Encouraging Self Identification
- Communicate why you are asking employees to disclose. The company will benefit from having a workforce that mirrors the company’s target market, which includes people with disabilities. Share the ways that self-identification will benefit the company as a whole and invite employees to be part of the company’s journey toward greater inclusion.
- Provide disability etiquette and awareness training for managers and employees at all levels to promote acceptance and understanding of disability.
- Communicate the definition of disability as set forth by the Americans with Disabilities Act and share illustrative examples with employees throughout the application and employment process. One of the reasons employees with disabilities don’t self-identify is that they may not realize they qualify as having a disability.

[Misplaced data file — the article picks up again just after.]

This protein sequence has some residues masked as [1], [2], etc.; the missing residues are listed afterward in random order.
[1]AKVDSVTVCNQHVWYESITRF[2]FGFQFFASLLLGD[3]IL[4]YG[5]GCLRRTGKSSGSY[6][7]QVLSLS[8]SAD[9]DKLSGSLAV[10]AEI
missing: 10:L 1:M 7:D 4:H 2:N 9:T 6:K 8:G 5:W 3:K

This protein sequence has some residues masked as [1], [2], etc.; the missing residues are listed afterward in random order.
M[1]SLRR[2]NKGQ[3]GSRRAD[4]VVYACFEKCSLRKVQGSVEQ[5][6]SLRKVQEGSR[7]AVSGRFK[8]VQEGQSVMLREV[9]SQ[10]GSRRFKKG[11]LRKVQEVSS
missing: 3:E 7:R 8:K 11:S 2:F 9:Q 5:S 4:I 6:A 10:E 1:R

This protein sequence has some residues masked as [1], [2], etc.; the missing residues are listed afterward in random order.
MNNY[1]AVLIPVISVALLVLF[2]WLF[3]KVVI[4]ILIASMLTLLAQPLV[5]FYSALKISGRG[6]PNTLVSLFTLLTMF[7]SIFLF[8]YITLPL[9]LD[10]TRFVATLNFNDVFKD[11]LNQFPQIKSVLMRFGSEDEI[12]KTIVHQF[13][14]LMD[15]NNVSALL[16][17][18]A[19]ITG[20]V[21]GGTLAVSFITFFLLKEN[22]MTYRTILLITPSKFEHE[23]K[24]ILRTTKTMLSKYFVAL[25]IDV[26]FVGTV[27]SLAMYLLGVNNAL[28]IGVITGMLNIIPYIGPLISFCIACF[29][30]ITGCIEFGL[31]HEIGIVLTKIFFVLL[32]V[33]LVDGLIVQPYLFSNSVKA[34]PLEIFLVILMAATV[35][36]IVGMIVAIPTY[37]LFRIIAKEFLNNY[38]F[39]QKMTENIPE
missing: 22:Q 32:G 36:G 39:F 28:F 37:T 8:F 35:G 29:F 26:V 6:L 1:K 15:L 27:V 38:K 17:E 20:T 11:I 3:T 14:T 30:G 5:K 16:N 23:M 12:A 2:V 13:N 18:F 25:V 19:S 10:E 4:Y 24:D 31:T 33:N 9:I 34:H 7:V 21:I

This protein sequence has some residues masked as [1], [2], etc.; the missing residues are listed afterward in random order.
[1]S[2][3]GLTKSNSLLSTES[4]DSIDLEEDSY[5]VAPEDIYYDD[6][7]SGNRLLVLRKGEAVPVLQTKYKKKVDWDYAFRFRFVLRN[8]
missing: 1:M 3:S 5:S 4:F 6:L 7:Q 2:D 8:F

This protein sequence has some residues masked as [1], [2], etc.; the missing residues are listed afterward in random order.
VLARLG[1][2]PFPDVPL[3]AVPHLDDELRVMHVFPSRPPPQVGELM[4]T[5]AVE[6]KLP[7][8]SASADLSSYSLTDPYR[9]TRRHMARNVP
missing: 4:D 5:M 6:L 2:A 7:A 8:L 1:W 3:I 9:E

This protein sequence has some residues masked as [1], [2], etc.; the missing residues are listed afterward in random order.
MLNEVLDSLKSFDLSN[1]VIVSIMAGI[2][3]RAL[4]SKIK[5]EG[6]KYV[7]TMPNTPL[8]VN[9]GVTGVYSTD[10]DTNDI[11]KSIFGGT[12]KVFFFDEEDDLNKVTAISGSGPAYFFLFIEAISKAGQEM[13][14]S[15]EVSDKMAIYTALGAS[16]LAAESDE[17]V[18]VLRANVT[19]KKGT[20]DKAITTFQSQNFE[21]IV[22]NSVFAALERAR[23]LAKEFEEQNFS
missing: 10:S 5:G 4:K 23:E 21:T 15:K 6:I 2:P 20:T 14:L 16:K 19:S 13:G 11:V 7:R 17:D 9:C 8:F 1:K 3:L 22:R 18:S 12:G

- Ensure that employees have multiple avenues to disclose their disabilities, allowing for anonymity or self-identification by name, and regularly refer to these avenues in company communications about diversity and inclusion.
- Be up front about the ways in which the information will be used if an employee discloses that they have a disability and explain how anonymity or confidentiality will be protected. Monitor that these protections are maintained.
- When asking employees with disabilities to self-identify, be sure communicate the ways in which disclosing disability can benefit them. Employees seeking accommodations may be fearful of the risks versus benefits of self-identifying, regardless of anonymity. Explain the benefits, including access to resources, accommodations and a community of other employees with disabilities. It is important to note that invitations to self-identify as individuals with disabilities are permissible only when the question is being asked for affirmative action purposes such as those prescribed by Section 503 or a voluntarily adopted program.